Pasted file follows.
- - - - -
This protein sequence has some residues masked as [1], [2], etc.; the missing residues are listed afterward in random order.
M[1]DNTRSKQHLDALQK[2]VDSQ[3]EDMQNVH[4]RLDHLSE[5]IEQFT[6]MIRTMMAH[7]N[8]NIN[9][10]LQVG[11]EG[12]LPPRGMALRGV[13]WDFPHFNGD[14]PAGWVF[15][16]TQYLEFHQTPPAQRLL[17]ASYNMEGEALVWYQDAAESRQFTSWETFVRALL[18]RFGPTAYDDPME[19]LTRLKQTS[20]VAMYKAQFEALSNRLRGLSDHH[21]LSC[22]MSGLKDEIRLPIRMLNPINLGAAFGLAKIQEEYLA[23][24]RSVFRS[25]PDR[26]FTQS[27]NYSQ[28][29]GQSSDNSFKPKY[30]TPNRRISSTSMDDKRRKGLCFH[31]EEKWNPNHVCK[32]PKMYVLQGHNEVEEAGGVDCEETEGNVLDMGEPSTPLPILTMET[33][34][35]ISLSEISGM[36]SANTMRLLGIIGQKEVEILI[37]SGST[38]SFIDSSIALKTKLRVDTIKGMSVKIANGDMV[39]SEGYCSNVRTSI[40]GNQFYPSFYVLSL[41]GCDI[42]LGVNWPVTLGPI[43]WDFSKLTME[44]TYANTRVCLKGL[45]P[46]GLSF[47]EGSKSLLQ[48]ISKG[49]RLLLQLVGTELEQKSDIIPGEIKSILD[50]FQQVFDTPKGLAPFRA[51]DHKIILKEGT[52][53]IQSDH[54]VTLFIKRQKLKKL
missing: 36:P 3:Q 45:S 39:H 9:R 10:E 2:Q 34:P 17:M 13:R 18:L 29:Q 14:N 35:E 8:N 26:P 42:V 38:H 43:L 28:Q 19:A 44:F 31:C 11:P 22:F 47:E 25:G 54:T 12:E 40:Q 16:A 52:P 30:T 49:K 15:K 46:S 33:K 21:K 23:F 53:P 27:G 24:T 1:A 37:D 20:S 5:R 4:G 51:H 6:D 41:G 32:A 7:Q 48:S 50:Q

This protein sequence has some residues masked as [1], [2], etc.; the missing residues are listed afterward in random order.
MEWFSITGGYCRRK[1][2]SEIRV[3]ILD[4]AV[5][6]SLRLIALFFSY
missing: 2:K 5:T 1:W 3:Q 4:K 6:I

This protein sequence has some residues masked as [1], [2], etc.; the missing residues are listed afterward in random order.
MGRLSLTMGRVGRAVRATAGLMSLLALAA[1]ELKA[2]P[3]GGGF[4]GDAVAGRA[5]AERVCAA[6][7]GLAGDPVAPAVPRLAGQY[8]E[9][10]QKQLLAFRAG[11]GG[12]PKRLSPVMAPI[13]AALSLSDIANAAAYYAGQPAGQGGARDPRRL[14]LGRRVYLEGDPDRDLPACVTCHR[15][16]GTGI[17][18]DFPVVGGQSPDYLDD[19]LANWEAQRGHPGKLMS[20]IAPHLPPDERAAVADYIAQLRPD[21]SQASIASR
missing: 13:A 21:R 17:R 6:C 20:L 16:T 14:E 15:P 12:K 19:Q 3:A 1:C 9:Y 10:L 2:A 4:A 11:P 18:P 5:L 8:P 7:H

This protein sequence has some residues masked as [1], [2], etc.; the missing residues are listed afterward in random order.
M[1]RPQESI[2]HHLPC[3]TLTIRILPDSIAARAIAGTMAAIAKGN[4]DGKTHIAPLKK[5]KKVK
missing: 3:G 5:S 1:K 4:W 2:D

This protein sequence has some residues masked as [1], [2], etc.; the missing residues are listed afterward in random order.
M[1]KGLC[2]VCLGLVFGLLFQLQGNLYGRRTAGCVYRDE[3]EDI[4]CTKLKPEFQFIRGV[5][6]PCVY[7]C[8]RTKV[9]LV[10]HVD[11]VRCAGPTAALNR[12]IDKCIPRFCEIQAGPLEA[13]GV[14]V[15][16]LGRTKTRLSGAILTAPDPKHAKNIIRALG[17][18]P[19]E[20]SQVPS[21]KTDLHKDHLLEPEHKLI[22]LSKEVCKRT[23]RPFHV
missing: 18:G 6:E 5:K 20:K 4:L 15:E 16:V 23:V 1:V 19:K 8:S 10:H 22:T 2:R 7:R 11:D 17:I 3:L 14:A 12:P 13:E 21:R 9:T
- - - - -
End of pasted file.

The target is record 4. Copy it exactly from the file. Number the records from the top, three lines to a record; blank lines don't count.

This protein sequence has some residues masked as [1], [2], etc.; the missing residues are listed afterward in random order.
M[1]RPQESI[2]HHLPC[3]TLTIRILPDSIAARAIAGTMAAIAKGN[4]DGKTHIAPLKK[5]KKVK
missing: 3:G 5:S 1:K 4:W 2:D